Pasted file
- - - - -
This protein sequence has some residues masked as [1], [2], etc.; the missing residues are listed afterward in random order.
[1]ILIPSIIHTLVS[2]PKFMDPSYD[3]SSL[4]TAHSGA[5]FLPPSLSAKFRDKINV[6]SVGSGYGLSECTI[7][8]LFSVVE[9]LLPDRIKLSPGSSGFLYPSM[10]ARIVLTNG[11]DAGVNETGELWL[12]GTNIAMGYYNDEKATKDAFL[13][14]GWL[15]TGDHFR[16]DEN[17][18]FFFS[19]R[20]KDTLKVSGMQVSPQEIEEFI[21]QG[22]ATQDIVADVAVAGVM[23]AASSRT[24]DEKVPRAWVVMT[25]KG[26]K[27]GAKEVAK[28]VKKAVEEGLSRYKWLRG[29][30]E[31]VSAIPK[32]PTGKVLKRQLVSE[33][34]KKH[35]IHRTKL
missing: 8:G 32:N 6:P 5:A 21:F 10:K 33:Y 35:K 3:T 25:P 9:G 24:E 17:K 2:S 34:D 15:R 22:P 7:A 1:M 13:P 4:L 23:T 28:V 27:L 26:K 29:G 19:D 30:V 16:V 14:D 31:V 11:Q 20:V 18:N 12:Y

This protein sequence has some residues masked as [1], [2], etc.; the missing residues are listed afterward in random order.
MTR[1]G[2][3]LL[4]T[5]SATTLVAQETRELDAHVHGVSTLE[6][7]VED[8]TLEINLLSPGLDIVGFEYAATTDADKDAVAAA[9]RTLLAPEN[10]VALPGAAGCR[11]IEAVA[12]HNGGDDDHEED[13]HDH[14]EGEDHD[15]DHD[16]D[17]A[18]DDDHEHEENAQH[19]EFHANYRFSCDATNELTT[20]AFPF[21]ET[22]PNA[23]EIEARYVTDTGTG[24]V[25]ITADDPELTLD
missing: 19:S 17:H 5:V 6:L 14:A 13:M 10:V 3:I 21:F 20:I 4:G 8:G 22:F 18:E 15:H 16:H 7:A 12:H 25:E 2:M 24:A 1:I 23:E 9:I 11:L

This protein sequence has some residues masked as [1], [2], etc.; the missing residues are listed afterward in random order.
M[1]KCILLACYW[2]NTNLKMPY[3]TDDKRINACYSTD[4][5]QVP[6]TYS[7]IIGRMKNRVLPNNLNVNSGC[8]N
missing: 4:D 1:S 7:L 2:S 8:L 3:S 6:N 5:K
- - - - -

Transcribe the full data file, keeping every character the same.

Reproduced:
This protein sequence has some residues masked as [1], [2], etc.; the missing residues are listed afterward in random order.
[1]ILIPSIIHTLVS[2]PKFMDPSYD[3]SSL[4]TAHSGA[5]FLPPSLSAKFRDKINV[6]SVGSGYGLSECTI[7][8]LFSVVE[9]LLPDRIKLSPGSSGFLYPSM[10]ARIVLTNG[11]DAGVNETGELWL[12]GTNIAMGYYNDEKATKDAFL[13][14]GWL[15]TGDHFR[16]DEN[17][18]FFFS[19]R[20]KDTLKVSGMQVSPQEIEEFI[21]QG[22]ATQDIVADVAVAGVM[23]AASSRT[24]DEKVPRAWVVMT[25]KG[26]K[27]GAKEVAK[28]VKKAVEEGLSRYKWLRG[29][30]E[31]VSAIPK[32]PTGKVLKRQLVSE[33][34]KKH[35]IHRTKL
missing: 8:G 32:N 6:P 5:A 21:F 10:K 33:Y 35:K 3:T 25:P 9:G 24:E 17:K 2:S 34:D 15:R 22:P 7:A 1:M 13:P 4:L 23:T 28:V 27:L 26:K 29:G 19:D 30:V 16:V 14:D 31:V 11:Q 20:V 18:N 12:Y

This protein sequence has some residues masked as [1], [2], etc.; the missing residues are listed afterward in random order.
MTR[1]G[2][3]LL[4]T[5]SATTLVAQETRELDAHVHGVSTLE[6][7]VED[8]TLEINLLSPGLDIVGFEYAATTDADKDAVAAA[9]RTLLAPEN[10]VALPGAAGCR[11]IEAVA[12]HNGGDDDHEED[13]HDH[14]EGEDHD[15]DHD[16]D[17]A[18]DDDHEHEENAQH[19]EFHANYRFSCDATNELTT[20]AFPF[21]ET[22]PNA[23]EIEARYVTDTGTG[24]V[25]ITADDPELTLD
missing: 19:S 17:H 5:V 6:L 14:A 13:M 10:V 3:I 21:F 20:I 4:G 8:G 22:F 18:E 15:H 16:H 7:A 12:H 25:E 2:M 24:A 1:I 23:E 9:I 11:L

This protein sequence has some residues masked as [1], [2], etc.; the missing residues are listed afterward in random order.
M[1]KCILLACYW[2]NTNLKMPY[3]TDDKRINACYSTD[4][5]QVP[6]TYS[7]IIGRMKNRVLPNNLNVNSGC[8]N
missing: 4:D 1:S 7:L 2:S 8:L 3:S 6:N 5:K